Empty Seat to San Juan.

All packed and ready to go.  My wife, Winnie, had never been in an airplane.  She was petrified as she was about to board a DC9 for San Juan, Puerto Rico. To calm her nerves, she had just swallowed a sedative at the water fountain, in the Philadelphia International airport, as prescribed by her doctor.  Being so nervous, she promptly threw up the pill in the fountain, and it washed away down the drain.  The rest of the prescription was in her luggage, now loaded on the plane.

For the preceding month, Winnie successfully recruited her friends to join us on the trip to support her. But in her frightened state, she just could not force herself to go.  A DC-9, which I had chartered, was waiting on the tarmac with everyone’s baggage loaded, including my Winnie’s. Since the passengers were all my business and personal friends, most of whom re-arranged their vacations on Winnie’s behest, I had no choice but to go, leave her at the airport, and depart alone with our friends on the DC 9 without Winnie.   She knew that I had to do this.  So be it! Her decision! I had no alternative. I waved goodbye. She watched from the pier window and waved.

As we approached the plane, the pilot and the first officer were talking under the shade of the wings.  One of our boarding passengers was blind with a Seeing Eye dog.  Another passenger helped the blind man up the stairway.  The Captain offered to take the dog onto the plane to sit in a cage, beside the blind passenger.  As with most pilots, the Captain was wearing the typical aviator type dark sunglasses.  When the Captain entered the cabin, the guide dog led him to his master’s seat. A lady in the second row looked up and saw the Captain with dark glasses, and a Seeing Eye dog leading him.  She let out a screaming gasp, startling everyone aboard, including the Captain.  The disconcerted Captain turned towards the cockpit completely distracted, and walked right into the open door of the forward rest room. The frightened passenger barked, “These airlines are just going too far with this seniority business.”  Right behind the pilot was the fun loving co-pilot, who coincidentally, when stepping aboard sported very heavy, thick, beer bottle bottom, type glasses. He reached out pretending to feel his way through the entrance and into the cockpit, just for a laugh. The passengers weren’t amused. Enough fun already, let’s go.  Since this was a chartered flight, not a commercial airline, a little levity was tolerated. After calming everyone, following the unplanned humorous greeting, the plane was cleared for takeoff to San Juan, Puerto Rico, for what was destined to be a very interesting vacation.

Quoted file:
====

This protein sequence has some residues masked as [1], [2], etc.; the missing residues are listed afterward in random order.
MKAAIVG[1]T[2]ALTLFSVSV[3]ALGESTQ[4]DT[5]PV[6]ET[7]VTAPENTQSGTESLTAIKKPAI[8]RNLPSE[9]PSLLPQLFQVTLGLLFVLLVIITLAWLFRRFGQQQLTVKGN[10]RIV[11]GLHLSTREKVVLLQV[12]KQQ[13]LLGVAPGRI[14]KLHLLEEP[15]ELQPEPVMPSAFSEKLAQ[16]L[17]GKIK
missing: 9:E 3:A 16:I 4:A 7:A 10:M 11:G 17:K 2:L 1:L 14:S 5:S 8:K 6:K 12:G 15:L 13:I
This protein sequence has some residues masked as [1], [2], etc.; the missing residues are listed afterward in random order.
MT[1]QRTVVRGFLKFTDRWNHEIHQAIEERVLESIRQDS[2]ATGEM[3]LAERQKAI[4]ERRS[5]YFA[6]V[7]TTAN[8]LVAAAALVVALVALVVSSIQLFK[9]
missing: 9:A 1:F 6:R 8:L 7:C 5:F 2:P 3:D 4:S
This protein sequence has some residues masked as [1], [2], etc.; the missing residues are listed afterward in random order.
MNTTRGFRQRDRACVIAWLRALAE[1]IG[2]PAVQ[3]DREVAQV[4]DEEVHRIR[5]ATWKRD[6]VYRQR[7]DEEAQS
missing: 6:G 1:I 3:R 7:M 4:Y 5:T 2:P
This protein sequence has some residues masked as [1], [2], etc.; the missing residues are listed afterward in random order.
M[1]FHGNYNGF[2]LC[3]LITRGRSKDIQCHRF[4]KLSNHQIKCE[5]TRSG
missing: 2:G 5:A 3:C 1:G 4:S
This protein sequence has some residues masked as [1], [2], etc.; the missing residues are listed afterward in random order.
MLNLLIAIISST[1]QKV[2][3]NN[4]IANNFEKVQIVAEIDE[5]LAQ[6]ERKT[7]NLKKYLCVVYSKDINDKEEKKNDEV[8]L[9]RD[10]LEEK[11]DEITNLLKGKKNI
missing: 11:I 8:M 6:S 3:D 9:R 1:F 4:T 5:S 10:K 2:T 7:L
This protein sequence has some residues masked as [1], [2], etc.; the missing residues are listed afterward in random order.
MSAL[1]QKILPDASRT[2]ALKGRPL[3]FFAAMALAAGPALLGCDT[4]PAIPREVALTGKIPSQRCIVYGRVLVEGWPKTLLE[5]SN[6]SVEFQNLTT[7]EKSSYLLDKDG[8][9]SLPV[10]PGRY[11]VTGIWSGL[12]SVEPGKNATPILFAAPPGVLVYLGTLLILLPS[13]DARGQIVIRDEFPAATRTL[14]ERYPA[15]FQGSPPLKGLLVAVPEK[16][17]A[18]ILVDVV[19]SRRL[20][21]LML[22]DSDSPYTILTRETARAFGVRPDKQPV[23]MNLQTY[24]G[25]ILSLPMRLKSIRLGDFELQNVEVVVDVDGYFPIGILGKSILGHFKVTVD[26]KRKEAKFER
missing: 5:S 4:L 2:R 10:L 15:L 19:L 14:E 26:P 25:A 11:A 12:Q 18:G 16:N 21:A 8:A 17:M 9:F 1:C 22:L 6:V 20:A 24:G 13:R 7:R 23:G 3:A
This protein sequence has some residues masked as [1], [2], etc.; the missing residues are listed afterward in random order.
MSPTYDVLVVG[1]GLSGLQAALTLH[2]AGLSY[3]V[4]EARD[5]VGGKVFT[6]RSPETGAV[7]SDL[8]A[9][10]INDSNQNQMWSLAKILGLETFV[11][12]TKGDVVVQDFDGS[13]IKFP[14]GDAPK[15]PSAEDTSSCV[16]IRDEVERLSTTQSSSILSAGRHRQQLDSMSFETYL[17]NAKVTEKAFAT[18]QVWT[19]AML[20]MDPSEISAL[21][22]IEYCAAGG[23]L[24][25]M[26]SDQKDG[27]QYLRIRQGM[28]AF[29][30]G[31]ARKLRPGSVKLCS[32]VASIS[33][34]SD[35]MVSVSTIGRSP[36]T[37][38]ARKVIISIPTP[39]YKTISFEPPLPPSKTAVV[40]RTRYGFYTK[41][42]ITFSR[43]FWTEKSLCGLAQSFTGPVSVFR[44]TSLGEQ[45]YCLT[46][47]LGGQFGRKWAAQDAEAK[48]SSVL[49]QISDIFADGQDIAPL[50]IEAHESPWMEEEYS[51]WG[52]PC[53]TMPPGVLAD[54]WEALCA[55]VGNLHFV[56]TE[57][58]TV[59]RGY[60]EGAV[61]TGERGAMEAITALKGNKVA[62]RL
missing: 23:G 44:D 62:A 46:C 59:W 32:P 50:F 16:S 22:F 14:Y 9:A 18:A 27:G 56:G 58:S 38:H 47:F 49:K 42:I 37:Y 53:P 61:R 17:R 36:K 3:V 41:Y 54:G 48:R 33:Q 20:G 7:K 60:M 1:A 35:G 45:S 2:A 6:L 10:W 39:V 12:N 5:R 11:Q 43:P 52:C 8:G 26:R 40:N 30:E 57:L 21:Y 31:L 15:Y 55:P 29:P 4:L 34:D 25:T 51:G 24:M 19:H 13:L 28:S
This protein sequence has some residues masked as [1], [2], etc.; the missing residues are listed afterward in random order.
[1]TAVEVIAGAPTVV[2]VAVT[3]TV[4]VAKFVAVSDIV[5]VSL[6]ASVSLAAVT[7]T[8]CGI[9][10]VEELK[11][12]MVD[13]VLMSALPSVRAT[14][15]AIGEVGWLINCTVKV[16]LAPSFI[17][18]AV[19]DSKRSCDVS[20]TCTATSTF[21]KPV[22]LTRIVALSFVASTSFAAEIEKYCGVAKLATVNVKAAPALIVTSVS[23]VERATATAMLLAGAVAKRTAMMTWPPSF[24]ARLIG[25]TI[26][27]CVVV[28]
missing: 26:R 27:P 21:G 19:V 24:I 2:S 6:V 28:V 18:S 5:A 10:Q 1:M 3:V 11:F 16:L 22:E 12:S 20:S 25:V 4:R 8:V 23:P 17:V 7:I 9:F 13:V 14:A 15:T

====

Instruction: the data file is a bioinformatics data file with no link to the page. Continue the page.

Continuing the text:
As we arrived at our cruising altitude, the Captain turned on the mike and announced that we were now cruising at 20,000 feet.  The weather reports were excellent all the way to San Juan.  He wished everyone a pleasant trip, then screamed “OH MY GOD!” and the mike went dead.  The passengers were now quite petrified, some very upset, and others praying loudly and audibly.  After a few very long minutes, which seemed like hours, the Captain returned to the mike and calmly explained.  “I want to beg the pardon of all of our passengers, and give you an clarification of what happened when I shrieked, OH MY GOD!  At that moment, the flight attendant was delivering me a cup of steaming hot coffee, and spilled the whole cup on my lap, giving me a scalding unpleasant reaction everywhere in the area.  You should see the front of my pants.”  With that, an irate passenger shouted back, “You should see the back of mine!”  The plane landed safely without further incident, at San Juan.

Now on with our vacation, and the rest of the story!  I checked into the Pan Am Hotel, with my luggage and all the new clothes.  I also had the luggage that my wife bought for this trip she never took.  What happened? It gets better.  Read on. I can’t wait to tell it to you.

At the Pan Am Hotel in San Juan, I proceeded to unpack everything, including my wife’s clothes, which were in our jointly shared suitcases. I just hung my wife’s dresses in the closets randomly with my clothes, in no special order, to reduce wrinkling.  Shoes remained in one smaller suitcase, unopened.  The next morning, after breakfast with my friends, I returned to my room.   The maid was just leaving and she asked: “You expect company Senor?”  No I replied.  I noticed a rather quizzical smile on her face, but disregarded it at the time.